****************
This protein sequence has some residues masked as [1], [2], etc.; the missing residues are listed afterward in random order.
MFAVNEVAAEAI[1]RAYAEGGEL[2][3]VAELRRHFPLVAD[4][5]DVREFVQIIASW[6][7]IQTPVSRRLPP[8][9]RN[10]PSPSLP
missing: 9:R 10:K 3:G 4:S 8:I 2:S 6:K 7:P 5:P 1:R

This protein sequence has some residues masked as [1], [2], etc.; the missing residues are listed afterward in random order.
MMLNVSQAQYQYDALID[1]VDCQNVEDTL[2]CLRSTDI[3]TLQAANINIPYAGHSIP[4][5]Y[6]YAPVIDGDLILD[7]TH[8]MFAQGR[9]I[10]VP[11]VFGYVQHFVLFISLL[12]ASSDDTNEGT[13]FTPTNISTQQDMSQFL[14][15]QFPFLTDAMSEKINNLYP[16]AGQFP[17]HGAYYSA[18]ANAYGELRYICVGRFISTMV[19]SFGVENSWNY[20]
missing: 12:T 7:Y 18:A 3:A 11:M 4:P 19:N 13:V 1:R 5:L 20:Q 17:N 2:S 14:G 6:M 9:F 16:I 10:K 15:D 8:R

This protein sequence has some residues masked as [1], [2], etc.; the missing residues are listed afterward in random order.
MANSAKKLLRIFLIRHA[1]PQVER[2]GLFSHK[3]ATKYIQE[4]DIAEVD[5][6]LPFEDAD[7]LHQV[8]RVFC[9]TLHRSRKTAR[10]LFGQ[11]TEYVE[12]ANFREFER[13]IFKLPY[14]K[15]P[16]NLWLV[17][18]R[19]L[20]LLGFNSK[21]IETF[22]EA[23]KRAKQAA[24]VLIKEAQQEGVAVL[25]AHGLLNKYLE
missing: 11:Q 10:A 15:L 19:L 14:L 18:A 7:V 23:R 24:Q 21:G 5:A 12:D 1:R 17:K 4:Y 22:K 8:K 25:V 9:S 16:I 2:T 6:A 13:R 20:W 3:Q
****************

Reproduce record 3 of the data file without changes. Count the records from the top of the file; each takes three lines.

This protein sequence has some residues masked as [1], [2], etc.; the missing residues are listed afterward in random order.
MANSAKKLLRIFLIRHA[1]PQVER[2]GLFSHK[3]ATKYIQE[4]DIAEVD[5][6]LPFEDAD[7]LHQV[8]RVFC[9]TLHRSRKTAR[10]LFGQ[11]TEYVE[12]ANFREFER[13]IFKLPY[14]K[15]P[16]NLWLV[17][18]R[19]L[20]LLGFNSK[21]IETF[22]EA[23]KRAKQAA[24]VLIKEAQQEGVAVL[25]AHGLLNKYLE
missing: 11:Q 10:A 15:L 19:L 14:L 18:A 7:V 23:R 24:Q 21:G 5:A 12:D 1:R 17:K 4:Y 22:K 8:K 25:V 9:S 16:I 2:T 6:A 13:R 20:W 3:Q